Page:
Of course, I'm a complete beginner and just asking out of curiosity. I like to think big, which sometimes gets me in trouble. :-D

curious48: If you wanted your Arduino to send you an SMS from your cow if an analog sensor showed that it was still out to pasture based on GPS, but that the ambient temperature were below 0 degrees celsius, how would you do it?

With the above setup I would do it by getting a GPS device and an SMS device that both work over USB and a raspberry pi. Then I would put the analog temperature sensor on the analog pin and run only the Arduino side with the raspberry side off. I would run the arduino side in low-power mode, waking twice per hour to quickly read the analog temperature sensor.

..........

Of course, I could always be wrong!!!

:D :D :D :D :D

but you could do it using only an arduino + gps device + gsm shield + sensors you need .

So how have farmers managed to get by all these years without your "cow monitor" ?

So how have farmers managed to get by all these years without your "cow monitor" ?

The same way raspberry pi users have managed to get by all these years without an Arduino subsystem :-D

seriously though, they did it like this: http://www.trackit.co.nz/product/Farm_Management.aspx

while paying so much that you have to call for a price quote, you won't find it online. (Or at least I didn't.) Anyway before we talk about whether including an Arduino subsystem on the same pins is useful, I hope I can find out whether it's possible :-D I'm simply just curious.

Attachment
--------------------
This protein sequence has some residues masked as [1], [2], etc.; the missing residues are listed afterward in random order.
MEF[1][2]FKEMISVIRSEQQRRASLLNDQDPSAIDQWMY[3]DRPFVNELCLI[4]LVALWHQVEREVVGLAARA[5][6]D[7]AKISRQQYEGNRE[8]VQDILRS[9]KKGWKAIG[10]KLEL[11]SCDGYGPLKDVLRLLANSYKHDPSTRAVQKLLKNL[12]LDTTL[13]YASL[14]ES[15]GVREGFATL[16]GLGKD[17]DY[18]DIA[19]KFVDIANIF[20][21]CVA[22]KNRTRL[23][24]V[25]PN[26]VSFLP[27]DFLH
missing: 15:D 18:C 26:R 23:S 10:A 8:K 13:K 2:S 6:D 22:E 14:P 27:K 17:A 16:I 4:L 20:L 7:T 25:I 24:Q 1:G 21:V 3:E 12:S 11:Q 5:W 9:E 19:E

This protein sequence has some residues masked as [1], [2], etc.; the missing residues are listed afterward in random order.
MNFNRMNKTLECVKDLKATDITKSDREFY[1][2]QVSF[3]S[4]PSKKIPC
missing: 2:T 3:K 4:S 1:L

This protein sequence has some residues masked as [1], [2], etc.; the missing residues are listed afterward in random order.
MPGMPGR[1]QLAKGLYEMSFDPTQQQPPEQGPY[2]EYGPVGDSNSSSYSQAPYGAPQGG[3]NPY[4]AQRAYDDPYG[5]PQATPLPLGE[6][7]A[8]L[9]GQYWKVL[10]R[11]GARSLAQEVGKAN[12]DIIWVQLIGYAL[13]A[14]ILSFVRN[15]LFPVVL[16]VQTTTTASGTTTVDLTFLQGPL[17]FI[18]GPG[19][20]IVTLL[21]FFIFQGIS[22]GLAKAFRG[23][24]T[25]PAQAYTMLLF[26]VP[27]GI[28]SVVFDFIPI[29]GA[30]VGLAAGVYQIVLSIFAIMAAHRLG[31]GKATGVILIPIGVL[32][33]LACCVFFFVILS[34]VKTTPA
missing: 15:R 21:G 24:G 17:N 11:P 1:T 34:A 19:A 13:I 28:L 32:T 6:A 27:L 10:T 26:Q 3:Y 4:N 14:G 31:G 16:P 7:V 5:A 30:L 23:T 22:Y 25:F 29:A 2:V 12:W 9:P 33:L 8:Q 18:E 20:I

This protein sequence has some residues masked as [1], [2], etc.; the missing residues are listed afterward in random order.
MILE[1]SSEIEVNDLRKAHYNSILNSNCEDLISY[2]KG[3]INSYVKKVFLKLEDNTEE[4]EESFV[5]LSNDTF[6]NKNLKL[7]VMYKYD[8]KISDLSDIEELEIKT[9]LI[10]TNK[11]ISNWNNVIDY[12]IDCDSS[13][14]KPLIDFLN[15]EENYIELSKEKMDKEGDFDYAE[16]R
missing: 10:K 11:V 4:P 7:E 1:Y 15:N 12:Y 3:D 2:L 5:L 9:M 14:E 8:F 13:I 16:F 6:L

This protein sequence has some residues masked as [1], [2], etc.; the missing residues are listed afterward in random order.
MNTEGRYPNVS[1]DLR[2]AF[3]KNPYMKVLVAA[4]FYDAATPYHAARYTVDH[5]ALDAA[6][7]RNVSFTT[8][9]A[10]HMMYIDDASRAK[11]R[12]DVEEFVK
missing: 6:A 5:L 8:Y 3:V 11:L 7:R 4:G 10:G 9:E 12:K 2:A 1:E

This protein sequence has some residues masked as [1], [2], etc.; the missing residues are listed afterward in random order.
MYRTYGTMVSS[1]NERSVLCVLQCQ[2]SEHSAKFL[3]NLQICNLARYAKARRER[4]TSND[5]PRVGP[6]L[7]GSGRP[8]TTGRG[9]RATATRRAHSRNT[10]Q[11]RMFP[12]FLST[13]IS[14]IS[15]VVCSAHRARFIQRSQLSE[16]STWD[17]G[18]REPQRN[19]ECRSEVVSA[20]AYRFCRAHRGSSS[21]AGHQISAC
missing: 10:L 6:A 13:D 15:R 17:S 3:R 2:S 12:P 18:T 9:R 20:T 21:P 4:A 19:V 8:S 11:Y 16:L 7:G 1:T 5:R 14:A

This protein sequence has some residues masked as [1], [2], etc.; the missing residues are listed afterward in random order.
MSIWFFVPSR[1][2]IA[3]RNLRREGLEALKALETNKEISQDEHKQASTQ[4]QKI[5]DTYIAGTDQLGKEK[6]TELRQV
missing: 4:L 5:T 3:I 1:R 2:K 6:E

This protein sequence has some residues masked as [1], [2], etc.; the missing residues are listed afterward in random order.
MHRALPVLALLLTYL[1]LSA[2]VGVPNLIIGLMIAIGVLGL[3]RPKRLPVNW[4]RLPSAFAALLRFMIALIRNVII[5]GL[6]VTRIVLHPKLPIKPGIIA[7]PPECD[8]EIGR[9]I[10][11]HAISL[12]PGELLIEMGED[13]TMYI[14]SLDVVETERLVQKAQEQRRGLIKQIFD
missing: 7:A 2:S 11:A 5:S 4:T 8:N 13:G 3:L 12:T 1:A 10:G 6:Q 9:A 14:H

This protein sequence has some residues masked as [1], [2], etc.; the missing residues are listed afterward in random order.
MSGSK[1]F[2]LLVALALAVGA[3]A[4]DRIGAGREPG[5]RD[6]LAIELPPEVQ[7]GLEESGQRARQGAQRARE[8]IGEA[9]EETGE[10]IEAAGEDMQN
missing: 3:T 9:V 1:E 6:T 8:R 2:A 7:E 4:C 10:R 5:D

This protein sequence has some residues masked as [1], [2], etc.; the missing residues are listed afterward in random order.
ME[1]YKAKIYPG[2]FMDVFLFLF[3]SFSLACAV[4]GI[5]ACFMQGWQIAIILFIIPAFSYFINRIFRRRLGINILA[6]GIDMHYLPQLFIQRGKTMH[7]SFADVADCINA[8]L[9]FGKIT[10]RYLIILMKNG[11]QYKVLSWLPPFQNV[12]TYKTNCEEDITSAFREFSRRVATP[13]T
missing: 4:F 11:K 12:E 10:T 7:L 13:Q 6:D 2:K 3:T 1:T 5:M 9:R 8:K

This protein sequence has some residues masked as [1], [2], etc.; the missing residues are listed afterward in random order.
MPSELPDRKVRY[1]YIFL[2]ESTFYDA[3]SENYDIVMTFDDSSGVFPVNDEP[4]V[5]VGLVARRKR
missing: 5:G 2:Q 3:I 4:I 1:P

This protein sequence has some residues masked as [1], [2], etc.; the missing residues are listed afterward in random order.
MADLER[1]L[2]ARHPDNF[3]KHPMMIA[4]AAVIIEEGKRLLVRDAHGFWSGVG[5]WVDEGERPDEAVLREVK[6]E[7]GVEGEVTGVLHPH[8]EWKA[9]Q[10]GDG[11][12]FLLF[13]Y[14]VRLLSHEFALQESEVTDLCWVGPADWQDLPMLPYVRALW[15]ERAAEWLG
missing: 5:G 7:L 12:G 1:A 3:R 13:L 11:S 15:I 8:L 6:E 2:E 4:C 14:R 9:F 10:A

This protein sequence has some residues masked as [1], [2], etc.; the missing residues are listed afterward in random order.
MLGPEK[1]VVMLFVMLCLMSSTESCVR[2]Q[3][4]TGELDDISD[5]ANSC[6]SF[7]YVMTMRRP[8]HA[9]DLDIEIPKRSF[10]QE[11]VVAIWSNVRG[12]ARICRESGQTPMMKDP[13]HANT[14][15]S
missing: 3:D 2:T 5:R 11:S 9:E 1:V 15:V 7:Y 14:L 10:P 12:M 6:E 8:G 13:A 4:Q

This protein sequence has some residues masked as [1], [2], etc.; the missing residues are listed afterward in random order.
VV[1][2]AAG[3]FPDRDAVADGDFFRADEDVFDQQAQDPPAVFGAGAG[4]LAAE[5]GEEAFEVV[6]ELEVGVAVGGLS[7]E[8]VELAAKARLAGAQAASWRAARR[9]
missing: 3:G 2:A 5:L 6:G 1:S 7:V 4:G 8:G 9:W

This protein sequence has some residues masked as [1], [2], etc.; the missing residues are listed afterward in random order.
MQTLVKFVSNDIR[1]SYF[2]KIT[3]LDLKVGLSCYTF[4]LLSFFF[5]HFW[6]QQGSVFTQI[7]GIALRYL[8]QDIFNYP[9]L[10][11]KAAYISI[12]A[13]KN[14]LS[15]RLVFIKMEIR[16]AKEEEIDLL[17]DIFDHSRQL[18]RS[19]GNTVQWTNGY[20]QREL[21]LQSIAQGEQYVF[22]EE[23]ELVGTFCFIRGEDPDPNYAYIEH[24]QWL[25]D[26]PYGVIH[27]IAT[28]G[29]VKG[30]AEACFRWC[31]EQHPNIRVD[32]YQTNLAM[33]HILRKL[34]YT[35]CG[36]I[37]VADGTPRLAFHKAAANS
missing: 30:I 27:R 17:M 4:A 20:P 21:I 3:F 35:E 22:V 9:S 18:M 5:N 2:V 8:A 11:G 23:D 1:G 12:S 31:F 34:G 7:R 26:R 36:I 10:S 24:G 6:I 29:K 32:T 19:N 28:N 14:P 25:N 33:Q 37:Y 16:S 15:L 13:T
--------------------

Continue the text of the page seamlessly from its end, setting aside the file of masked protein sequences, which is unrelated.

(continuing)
Anyway I still haven't had these questions answered:

1) What's the cheapest Arduino-compatible microcontroller that can run at 3.3 volts?

2) Are there any pins that would NOT be suitable to be wired to one of the GPIO, Ground, 3.3, or other pins on the Raspberry Pi?

3) Would the fact that it's running at 3.3 volts in fact ensure that there is no possibility of frying either system?

4) Is there any effect to having pins connected this way, if they are NOT being read by the respective subsystem, but they are in fact connected? By "any effect" I mean, would an analog input from an arduino read the same if it's connected to GPIO that is NOT being used by the Pi, as if it were separated and standalone? If A is the pi not reading or using the GPIO pin and B is the arduino reading the pin then will B read the same with A [.joined.] B as with under A . ] separated [. B ? Again, assuming the pi isn't actually using that pin at the moment - will it still affect the reading just by virtue of being connected to it and under power?

5) Separately, if both were using the PIN - would this make it possible to directly communicate between the Pi and Arduino (for example between a GPIO and an Analog pin), in addition to another (saner) way for them to communicate, such as over USB?

1) Pro Mini 3.3 V - Atmega328

2) Generally one designs what one wants rather than comprehensively ruling out the infinite variety of things that don't solve one's problem.

3) No, the voltage level doesn't prevent the possibility of two outputs actively driving the net simultaneously.

4) There may be a small effect from additional loading. Whether this matters depends on what is sourcing the signal. A low impedance source won't be significantly affected.

5) Yes

@MrMark - thank you for your extremely useful answers! Appreciate it. :)